What are the three types of bonding failure?

In the adhesives industry, bond failures can’t always be attributed to a single factor. With several different variables involved in why a bond may fail, it is important to understand what each failure is, and what can contribute to the failure occurring.

Substrate Failure

Substrate failure occurs when the adhesive bond is so strong that it causes at least one of the substrates to fail before the adhesive does.

In the packaging industry, this is commonly known as a fiber tear, due to how the substrate fails (tearing of the fibers that make up the box, leaving residue on one of the bonded substrates).

Despite this phrasing, fiber tear is not always present when substrate failure occurs. Materials such as glass and many hard plastics will break or crack when under pressure, which is also classified as substrate failure.

Many people assume that substrate failure means they need a stronger adhesive to stop the substrate from breaking. In reality, the adhesive used is strong enough to hold the material it has bonded to, so any material failure cannot be fixed by the adhesive.

In most circumstances, substrate failure is the desired goal, as it proves the adhesive has worked as it should.

Cohesive Failure

Cohesive failure happens when the adhesive has bonded well to both substrates, and the failure occurs internally within the adhesive itself.

The adhesive lacks sufficient cohesion to hold together, which causes it to separate, leaving residue adhesive on both substrates.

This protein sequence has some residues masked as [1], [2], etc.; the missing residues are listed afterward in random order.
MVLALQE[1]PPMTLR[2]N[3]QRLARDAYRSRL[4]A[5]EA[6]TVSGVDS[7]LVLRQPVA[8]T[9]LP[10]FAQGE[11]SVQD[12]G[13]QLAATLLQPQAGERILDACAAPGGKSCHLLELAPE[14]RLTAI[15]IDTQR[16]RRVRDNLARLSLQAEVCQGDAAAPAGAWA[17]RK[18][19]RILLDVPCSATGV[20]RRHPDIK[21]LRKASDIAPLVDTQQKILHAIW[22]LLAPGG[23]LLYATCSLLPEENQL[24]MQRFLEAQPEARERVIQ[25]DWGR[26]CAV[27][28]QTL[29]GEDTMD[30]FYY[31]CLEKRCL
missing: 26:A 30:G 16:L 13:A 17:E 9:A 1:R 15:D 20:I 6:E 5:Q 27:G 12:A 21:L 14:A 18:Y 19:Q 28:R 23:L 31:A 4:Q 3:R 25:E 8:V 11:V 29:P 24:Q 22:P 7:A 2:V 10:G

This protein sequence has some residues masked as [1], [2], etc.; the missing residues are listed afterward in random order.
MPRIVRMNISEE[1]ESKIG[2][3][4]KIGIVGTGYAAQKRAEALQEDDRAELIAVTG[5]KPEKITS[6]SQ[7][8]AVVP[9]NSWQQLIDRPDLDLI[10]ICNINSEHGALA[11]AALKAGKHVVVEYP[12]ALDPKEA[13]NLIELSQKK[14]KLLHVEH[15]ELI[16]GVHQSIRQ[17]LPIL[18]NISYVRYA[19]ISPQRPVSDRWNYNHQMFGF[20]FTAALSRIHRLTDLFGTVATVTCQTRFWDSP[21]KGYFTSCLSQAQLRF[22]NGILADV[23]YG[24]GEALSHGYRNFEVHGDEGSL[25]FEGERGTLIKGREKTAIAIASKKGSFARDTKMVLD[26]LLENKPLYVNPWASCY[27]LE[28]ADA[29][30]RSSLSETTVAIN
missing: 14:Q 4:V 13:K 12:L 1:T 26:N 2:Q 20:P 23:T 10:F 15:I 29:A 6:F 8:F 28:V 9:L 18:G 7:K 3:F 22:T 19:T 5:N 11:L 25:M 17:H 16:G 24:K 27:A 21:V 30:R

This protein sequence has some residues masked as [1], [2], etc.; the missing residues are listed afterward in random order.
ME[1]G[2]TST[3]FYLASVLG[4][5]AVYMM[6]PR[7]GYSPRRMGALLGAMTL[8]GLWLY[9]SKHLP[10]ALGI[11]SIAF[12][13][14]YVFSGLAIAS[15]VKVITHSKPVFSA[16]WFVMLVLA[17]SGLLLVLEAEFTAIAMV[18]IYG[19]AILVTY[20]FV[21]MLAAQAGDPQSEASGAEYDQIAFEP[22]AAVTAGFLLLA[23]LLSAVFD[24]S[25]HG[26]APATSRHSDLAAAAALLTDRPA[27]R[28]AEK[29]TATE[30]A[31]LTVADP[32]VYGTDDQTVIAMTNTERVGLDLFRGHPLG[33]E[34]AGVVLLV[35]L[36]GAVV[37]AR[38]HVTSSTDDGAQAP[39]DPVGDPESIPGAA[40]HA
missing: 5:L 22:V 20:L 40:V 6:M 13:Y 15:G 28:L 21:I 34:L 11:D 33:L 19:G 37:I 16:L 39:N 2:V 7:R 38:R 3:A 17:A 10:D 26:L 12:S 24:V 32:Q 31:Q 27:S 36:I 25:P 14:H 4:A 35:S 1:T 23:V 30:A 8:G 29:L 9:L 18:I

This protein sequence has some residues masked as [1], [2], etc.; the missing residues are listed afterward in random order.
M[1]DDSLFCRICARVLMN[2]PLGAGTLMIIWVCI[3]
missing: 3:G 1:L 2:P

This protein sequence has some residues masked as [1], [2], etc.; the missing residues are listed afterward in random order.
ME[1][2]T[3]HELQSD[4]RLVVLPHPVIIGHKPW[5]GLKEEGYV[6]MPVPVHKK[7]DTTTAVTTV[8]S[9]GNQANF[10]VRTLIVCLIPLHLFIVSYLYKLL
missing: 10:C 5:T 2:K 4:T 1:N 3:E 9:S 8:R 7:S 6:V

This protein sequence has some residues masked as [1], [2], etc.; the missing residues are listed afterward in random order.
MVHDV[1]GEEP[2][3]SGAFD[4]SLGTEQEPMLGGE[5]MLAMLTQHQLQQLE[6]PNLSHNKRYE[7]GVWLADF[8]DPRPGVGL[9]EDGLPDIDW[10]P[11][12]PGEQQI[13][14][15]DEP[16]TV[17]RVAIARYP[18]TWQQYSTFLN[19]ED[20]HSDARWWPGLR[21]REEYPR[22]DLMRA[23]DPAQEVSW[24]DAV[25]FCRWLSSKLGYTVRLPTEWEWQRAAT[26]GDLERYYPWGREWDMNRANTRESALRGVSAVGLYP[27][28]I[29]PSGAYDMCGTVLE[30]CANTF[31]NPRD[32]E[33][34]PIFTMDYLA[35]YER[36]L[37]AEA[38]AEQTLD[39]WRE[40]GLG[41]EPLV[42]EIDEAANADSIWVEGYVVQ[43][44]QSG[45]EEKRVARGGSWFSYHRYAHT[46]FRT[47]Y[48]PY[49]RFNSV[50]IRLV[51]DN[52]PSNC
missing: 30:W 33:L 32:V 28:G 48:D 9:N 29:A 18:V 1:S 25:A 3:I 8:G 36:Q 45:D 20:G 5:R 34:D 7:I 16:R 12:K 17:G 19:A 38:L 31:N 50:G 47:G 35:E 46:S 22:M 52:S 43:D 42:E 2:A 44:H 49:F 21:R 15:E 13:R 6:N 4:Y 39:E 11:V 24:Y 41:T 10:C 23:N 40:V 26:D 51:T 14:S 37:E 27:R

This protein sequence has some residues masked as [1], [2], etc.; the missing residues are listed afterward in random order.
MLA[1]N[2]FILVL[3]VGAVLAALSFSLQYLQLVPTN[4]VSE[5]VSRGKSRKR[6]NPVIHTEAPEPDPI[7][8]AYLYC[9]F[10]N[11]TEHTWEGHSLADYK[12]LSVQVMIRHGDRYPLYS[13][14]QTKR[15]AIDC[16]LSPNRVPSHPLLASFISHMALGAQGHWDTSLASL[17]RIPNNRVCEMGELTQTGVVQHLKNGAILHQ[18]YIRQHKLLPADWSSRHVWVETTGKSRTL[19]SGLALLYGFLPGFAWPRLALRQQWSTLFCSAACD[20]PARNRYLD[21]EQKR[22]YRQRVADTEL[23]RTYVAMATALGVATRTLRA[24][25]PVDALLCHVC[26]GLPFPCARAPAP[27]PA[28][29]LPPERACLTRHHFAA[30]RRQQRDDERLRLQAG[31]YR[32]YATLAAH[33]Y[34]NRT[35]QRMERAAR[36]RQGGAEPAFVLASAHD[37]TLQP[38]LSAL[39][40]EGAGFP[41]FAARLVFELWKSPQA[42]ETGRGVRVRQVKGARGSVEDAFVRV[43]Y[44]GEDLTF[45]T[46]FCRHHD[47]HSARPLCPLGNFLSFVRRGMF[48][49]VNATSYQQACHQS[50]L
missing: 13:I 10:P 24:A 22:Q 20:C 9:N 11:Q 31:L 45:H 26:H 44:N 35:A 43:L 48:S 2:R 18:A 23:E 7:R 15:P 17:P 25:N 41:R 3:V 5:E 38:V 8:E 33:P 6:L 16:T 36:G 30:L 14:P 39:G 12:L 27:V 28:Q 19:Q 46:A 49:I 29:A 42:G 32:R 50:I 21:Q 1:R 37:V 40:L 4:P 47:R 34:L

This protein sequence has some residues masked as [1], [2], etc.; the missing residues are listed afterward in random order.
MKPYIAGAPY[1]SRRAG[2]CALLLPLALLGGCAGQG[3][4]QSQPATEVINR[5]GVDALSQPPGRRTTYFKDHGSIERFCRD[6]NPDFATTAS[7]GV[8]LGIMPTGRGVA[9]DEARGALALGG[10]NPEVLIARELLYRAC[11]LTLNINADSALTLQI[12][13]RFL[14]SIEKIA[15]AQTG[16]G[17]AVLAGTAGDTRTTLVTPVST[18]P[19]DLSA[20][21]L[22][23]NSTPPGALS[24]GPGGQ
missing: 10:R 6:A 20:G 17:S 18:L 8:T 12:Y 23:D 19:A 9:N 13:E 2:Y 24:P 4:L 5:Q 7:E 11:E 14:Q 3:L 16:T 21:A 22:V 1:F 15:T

Cohesive failure commonly occurs when a soft-setting adhesive is used on very robust substrates, such as metal and thick plastics. If the material doesn’t fail, the internal strength of the adhesive reaches its limit, and the adhesive breaks.

Adhesive failure

Adhesive failure occurs when the adhesive hasn’t properly bonded to one of the substrates.

Several variables can trigger or affect adhesive failure; some are due to user error, while others are environmental factors. These can include a low application temperature, a low surface energy of the substrate being bonded, and a long process open time.

If the application temperature is too low, the adhesive may not have the same adhesive properties as it would when applied at the optimal temperature. This also subsequently affects the adhesives’ open time. If the substrates aren’t brought together quickly enough, the hot melt will have already started setting, minimising its adhesive qualities.

Low-surface-energy substrates such as polypropylene are notoriously difficult to effectively bond, with most hot melt adhesive formulations unable to spread across their surface and form chemical bonds. For more information about the difficulties of chemical bonding, read our blog post on physical and chemical bonding.

There are certain circumstances in which adhesive failure is beneficial to the product and how it works, for example, sticky notes. The adhesive on the reverse of sticky notes is designed to fail under the pressure of being pulled. If they didn’t experience adhesive failure, sticky notes could end up tearing under the force of being pulled away from a surface.

An example of a tecbond product that relies on eventual adhesive failure is peeltec 210. This grade is designed to form a temporary bond between substrates that is easily peelable when required. It is most commonly used to affix credit cards to letters and display labels on retail products.

The tecbond range of hot melt adhesives is formulated to suit the specific needs of the user and market application. Our adhesives have been used for over 40 years across a number of industries, including packaging, construction, product assembly, flooring, automotive, and hobby and craft.

For more information about the tecbond range, including finding the right adhesive for your business, contact our sales team.


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